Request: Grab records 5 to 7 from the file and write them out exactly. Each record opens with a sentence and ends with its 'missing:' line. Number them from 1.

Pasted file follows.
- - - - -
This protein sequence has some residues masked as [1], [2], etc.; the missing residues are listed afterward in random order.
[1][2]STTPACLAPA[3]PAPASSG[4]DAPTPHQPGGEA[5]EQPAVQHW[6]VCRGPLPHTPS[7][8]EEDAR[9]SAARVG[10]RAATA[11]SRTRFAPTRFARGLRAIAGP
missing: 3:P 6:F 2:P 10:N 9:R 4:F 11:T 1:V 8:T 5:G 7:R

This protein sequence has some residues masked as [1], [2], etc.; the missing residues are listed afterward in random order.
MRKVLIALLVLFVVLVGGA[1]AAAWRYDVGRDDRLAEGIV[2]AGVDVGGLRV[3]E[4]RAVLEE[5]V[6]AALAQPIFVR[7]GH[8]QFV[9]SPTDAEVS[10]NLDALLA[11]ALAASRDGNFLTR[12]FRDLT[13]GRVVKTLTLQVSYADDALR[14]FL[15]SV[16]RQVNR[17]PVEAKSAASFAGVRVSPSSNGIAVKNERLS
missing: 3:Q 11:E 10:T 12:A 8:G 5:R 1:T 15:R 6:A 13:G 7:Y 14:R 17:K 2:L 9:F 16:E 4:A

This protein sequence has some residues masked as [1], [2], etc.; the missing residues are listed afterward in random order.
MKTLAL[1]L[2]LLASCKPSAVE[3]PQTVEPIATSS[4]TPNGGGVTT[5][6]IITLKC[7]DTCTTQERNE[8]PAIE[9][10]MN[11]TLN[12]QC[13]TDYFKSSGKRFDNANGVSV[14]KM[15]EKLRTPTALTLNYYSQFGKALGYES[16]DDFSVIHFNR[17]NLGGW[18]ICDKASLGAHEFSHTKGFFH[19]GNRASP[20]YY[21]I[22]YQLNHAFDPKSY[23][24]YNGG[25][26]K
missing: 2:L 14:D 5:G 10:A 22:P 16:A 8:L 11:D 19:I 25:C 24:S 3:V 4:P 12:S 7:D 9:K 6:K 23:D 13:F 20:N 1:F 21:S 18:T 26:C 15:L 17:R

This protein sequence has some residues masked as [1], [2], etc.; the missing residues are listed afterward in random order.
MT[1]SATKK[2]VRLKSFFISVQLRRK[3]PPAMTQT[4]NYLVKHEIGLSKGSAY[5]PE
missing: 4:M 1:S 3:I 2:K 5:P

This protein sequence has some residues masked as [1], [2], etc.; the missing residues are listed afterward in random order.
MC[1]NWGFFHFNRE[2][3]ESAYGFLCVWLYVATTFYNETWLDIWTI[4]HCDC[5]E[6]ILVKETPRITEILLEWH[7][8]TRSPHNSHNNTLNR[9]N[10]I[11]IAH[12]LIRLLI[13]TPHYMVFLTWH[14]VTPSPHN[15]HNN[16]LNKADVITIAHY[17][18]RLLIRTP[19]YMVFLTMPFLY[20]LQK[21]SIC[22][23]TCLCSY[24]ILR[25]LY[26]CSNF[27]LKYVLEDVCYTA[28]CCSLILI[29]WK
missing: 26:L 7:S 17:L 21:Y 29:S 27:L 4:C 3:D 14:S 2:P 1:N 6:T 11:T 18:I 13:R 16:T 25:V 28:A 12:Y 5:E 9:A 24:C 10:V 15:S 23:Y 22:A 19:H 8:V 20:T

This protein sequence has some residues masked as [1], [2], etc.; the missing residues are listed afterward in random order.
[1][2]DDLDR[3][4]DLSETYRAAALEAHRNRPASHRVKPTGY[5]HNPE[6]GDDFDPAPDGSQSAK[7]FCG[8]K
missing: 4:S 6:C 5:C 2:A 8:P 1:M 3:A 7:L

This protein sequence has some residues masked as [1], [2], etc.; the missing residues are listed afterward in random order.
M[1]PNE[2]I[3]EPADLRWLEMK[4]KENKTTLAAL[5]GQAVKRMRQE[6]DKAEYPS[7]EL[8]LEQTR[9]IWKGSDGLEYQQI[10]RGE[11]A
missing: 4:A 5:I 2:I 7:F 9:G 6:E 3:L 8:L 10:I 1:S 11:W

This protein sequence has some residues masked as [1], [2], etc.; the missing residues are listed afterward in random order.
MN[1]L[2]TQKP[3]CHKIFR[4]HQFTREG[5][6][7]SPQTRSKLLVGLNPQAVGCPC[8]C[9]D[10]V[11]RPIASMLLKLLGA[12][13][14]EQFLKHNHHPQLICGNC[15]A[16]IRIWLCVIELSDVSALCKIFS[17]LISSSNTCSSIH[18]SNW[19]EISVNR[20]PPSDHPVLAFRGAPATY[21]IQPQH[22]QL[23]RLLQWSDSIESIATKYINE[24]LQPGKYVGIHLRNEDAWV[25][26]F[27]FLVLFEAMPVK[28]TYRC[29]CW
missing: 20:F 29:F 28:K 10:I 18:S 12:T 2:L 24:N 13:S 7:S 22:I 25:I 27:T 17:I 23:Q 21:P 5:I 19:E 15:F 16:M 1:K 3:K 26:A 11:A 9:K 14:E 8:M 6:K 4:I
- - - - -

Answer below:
This protein sequence has some residues masked as [1], [2], etc.; the missing residues are listed afterward in random order.
MC[1]NWGFFHFNRE[2][3]ESAYGFLCVWLYVATTFYNETWLDIWTI[4]HCDC[5]E[6]ILVKETPRITEILLEWH[7][8]TRSPHNSHNNTLNR[9]N[10]I[11]IAH[12]LIRLLI[13]TPHYMVFLTWH[14]VTPSPHN[15]HNN[16]LNKADVITIAHY[17][18]RLLIRTP[19]YMVFLTMPFLY[20]LQK[21]SIC[22][23]TCLCSY[24]ILR[25]LY[26]CSNF[27]LKYVLEDVCYTA[28]CCSLILI[29]WK
missing: 26:L 7:S 17:L 21:Y 29:S 27:L 4:C 3:D 14:S 2:P 1:N 6:T 11:T 18:I 13:R 16:T 25:V 28:A 12:Y 5:E 9:A 24:C 10:V 15:S 23:Y 22:A 19:H 8:V 20:T

This protein sequence has some residues masked as [1], [2], etc.; the missing residues are listed afterward in random order.
[1][2]DDLDR[3][4]DLSETYRAAALEAHRNRPASHRVKPTGY[5]HNPE[6]GDDFDPAPDGSQSAK[7]FCG[8]K
missing: 4:S 6:C 5:C 2:A 8:P 1:M 3:A 7:L

This protein sequence has some residues masked as [1], [2], etc.; the missing residues are listed afterward in random order.
M[1]PNE[2]I[3]EPADLRWLEMK[4]KENKTTLAAL[5]GQAVKRMRQE[6]DKAEYPS[7]EL[8]LEQTR[9]IWKGSDGLEYQQI[10]RGE[11]A
missing: 4:A 5:I 2:I 7:F 9:G 6:E 3:L 8:L 10:I 1:S 11:W